Networking with Bison and Doctors

Lean Leap to Health Care #3 (click for Part #2)

by Scott McDuffee

It would seem to be an efficient method to move into Health Care to PUSH my resume to as many potential employers as possible – thus increasing the odds until a match is made. Although I can´t neglect the job boards like indeed.com or careerbuilder.com, this approach is batching at its finest. In reaction to a job post, a few quick clicks and my resume is blasted but so were a thousand others.

Daily, I receive job listing e-mails based on my criteria from the various job boards. I had to add a “do not include” sort to remove the many RN jobs. With practice, reactive resume blasting becomes efficient but not necessarily effective. Point velocity can be achieved but the whole system is not valuable, capable, available, adequate, flexible, and linked by continuous flow as perfect processes should be as described in the paper Going Lean in Health Care.

Steven J. Spear’s Decoding the DNA of the Toyota Production System suggests we 1) Structure every activity, 2) Clearly connect every supplier/customer relationship, 3) Simplify every flow and process, and 4) Experiment at the lowest level possible in the pursuit of perfection. For our lean leap to Health Care, principles 1, 2, and 3 press toward binary feedback which could just lead us more quickly to the dreaded NO JOBS HERE / NOT HIRING. Principle 4 may be the most appropriate for Health Care job searching. Experiment at the lowest level possible in the pursuit of a career!

It is advantageous to create PULL through networking. Even then, most people assume they should just send a resume to a prospective network contact.

Most contacts are put off by a direct job question or when they receive a resume with this request – please look at my resume and let me know if you have anything available at your company. Yeah, let me give this to HR’s TRASH BIN!

Instead, networking consists of reaching out to get company/industry information, understanding applicable future directions, building contacts / rapport, and looking for next level decision-makers. Hopefully, this experimentation leads to a PULL signal for a job created for you, an unpublished job, or at least someone on the inside looking out for your interests during the formal job process.

One of the keys to making network contacts is to openly admit to not having a job to acquaintances and strangers. This is not as easy as it might sound at first (literal) blush. Frankly, a lot of our ego and personal identity is wrapped up in our job self. Being “affected by the economy” is the standard and legitimate answer but it takes a while to emotionally move from this feeling personal to the point you realize it’s REALLY just business – as the axe is swinging, it cuts muscle as well as fat.

So, there I was standing at another softball practice humbly admitting I was searching. Dan and I had always had a connection probably due to us both being football and track stars (at least in our own minds) back in our glory days. As it turns out, Dan is an anesthesiologist at one of the large Health Care companies near the top of my marketing plan.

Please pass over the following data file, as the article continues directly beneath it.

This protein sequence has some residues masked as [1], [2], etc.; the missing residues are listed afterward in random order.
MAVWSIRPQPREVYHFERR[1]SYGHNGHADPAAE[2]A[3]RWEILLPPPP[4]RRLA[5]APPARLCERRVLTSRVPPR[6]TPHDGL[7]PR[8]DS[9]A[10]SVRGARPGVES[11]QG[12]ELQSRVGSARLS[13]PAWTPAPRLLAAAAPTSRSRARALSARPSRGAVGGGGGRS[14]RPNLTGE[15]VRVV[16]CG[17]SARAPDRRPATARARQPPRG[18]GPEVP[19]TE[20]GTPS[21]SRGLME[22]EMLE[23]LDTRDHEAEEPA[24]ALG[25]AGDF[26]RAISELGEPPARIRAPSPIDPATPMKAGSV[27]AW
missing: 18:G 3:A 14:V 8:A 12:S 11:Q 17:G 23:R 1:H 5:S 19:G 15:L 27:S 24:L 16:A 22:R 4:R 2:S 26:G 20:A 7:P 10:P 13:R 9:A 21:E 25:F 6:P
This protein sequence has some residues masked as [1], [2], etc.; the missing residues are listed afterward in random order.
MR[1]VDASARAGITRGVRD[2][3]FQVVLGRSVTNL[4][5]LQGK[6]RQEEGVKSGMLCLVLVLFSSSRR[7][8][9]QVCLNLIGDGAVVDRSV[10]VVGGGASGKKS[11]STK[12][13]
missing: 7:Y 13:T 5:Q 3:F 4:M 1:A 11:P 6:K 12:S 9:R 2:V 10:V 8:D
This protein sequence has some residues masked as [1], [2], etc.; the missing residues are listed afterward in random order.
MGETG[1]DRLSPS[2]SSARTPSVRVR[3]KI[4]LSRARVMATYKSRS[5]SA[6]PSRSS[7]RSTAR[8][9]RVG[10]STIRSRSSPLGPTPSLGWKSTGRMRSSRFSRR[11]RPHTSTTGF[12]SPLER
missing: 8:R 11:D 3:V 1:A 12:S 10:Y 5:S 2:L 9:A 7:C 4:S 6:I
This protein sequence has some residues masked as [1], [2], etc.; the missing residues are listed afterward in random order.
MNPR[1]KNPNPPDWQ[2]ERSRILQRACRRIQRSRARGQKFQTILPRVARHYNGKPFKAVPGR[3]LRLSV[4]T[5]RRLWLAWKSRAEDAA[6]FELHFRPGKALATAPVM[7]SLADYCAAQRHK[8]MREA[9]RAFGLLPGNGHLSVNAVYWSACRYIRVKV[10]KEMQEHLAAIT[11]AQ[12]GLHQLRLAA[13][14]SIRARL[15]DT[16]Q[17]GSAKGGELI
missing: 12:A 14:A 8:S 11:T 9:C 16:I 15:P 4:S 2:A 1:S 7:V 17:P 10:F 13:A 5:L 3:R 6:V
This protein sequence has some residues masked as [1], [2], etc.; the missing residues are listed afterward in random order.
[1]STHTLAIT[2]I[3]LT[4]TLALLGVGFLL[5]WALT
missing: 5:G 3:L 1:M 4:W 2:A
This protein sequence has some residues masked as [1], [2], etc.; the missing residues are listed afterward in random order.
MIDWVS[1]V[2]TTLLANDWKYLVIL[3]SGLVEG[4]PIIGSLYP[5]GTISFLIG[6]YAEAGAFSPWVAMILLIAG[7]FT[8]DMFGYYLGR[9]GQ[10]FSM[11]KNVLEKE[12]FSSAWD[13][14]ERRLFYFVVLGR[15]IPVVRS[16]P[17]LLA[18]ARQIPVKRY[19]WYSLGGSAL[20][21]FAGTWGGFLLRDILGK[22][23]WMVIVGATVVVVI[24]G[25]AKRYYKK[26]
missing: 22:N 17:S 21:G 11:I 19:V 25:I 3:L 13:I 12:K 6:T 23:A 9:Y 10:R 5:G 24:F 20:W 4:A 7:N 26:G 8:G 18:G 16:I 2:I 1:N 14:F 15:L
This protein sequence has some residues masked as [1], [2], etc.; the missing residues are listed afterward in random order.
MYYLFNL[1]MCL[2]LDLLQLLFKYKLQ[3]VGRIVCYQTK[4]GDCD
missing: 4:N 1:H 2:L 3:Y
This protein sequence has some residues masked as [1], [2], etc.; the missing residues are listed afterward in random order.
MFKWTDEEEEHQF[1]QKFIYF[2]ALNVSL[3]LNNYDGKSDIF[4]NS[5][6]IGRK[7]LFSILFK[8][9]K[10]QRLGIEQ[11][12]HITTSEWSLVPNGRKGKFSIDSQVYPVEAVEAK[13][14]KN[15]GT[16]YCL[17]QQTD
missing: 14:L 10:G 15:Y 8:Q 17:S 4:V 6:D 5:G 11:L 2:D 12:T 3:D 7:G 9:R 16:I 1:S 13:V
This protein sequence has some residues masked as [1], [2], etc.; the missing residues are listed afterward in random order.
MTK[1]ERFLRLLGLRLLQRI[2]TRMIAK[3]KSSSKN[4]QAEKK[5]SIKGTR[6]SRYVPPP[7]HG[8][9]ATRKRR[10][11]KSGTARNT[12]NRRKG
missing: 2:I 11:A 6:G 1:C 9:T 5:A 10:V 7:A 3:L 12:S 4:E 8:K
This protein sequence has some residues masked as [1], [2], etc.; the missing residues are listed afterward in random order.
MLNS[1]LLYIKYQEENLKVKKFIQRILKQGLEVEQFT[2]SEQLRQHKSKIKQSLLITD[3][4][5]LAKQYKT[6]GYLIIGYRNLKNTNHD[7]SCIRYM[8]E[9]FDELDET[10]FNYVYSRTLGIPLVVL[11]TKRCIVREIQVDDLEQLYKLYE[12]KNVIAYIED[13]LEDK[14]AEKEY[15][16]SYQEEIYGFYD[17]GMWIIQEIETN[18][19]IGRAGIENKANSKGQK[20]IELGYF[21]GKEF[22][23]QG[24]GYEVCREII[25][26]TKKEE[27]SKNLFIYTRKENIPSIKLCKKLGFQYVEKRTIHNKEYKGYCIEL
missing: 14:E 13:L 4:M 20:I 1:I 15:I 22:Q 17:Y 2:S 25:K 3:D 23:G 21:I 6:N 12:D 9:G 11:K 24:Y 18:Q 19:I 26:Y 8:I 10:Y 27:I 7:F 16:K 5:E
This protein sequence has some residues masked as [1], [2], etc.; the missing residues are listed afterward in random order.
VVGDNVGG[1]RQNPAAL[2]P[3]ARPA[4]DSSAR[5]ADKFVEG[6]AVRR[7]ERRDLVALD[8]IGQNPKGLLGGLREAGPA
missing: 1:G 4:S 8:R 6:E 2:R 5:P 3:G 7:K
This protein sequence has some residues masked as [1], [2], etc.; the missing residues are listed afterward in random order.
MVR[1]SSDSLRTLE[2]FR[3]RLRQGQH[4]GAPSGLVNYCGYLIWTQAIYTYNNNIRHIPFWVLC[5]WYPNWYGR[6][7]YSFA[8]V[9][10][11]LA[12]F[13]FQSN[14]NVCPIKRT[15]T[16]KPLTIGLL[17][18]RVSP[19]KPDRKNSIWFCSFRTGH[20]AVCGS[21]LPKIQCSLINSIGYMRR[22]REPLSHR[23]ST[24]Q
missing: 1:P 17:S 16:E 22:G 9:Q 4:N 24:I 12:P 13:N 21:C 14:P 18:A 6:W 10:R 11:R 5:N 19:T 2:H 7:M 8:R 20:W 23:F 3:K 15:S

Previously, Dan mentioned an interest in bison in response to a photography excursion I described. A plan began brewing in my mind. I invited Dan to a morning at the nature center on the other side of town. We would walk trails, see the bison, and I would pick his brain about hospitals from his direct experience. He obviously wasn’t the decision-maker but he could lead to one.

After a discussion with various park personnel about raising and ranching bison (Dan plans to own some eventually), Dan shared the transitions of hospital consolidation, the dynamics of the day-to-day, the challenges of un-shared best practices, and the distance and disconnectedness of the Quality Improvement (QI) function.

From Dan, I got the impression the quality department in this hospital organization was not unlike the quality department in many traditional factories. They worked on departmental strategies and function-specific projects but rarely observed the process or talked to the people, and probably even more rarely engaged people in organic incremental improvement to continually bring more value to the patient / customer.

QI led powerful sounding initiatives from a corporate office but they didn’t live in gemba and thus didn’t involve the people necessary for the best insights and who, most importantly, would be needed to sustain a lean conversion. Lots of frosting, very little cupcake.

Along with some great pictures, I left the bison with the affirmation that Health Care has problems I have experience solving. I gained insights as well as a contact could be an upward spiral toward a role or decision-maker.

Dan left with an understanding of how lean could change hospitals and a stack of my new “Lean Change Leader” business cards from vistaprint.com. He requested a resume to send to a prominent doctor who had connections and influence.

Instead, I said “Could you set up a networking discussion?”

Part 4: Hospital Coach

Scott McDuffee is an experienced Lean professional who is currently searching for a new career opportunity. He is based in Mansfield, TX.”

 


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Now Available – The updated, expanded, and revised 3rd Edition of Mark Graban’s Shingo Research Award-Winning Book Lean Hospitals: Improving Quality, Patient Safety, and Employee Engagement. You can buy the book today, including signed copies from the author.

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Scott McDuffee

Scott is a Lean Change Leader who has worked in multiple manufacturing sectors. He blogged primarily about his steps taken to investigate switching into healthcare in 2009.

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